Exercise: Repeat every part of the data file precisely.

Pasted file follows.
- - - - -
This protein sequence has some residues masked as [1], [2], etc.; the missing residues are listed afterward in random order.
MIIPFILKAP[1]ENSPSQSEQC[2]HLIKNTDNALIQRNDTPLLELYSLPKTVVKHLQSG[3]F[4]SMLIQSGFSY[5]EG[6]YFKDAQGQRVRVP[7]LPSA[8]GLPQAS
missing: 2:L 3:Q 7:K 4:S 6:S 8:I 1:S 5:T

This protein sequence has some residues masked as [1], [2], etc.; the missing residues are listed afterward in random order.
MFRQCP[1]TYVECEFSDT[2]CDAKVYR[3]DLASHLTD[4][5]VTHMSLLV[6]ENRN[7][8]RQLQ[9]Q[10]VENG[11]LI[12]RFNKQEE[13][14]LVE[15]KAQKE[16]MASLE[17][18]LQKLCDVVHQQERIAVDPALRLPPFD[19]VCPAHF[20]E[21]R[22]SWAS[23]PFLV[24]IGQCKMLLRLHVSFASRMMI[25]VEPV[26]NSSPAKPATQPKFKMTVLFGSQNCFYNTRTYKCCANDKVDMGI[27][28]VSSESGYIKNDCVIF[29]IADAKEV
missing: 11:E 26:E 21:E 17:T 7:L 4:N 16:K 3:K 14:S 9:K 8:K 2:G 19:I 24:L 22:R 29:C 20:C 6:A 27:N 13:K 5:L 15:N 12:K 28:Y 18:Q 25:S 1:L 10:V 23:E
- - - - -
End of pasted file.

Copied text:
This protein sequence has some residues masked as [1], [2], etc.; the missing residues are listed afterward in random order.
MIIPFILKAP[1]ENSPSQSEQC[2]HLIKNTDNALIQRNDTPLLELYSLPKTVVKHLQSG[3]F[4]SMLIQSGFSY[5]EG[6]YFKDAQGQRVRVP[7]LPSA[8]GLPQAS
missing: 2:L 3:Q 7:K 4:S 6:S 8:I 1:S 5:T

This protein sequence has some residues masked as [1], [2], etc.; the missing residues are listed afterward in random order.
MFRQCP[1]TYVECEFSDT[2]CDAKVYR[3]DLASHLTD[4][5]VTHMSLLV[6]ENRN[7][8]RQLQ[9]Q[10]VENG[11]LI[12]RFNKQEE[13][14]LVE[15]KAQKE[16]MASLE[17][18]LQKLCDVVHQQERIAVDPALRLPPFD[19]VCPAHF[20]E[21]R[22]SWAS[23]PFLV[24]IGQCKMLLRLHVSFASRMMI[25]VEPV[26]NSSPAKPATQPKFKMTVLFGSQNCFYNTRTYKCCANDKVDMGI[27][28]VSSESGYIKNDCVIF[29]IADAKEV
missing: 11:E 26:E 21:E 17:T 7:L 4:N 16:K 3:K 14:S 9:K 8:K 2:G 19:I 24:L 22:R 29:C 20:C 6:A 27:N 13:K 5:L 15:N 12:K 28:Y 18:Q 25:S 1:L 10:V 23:E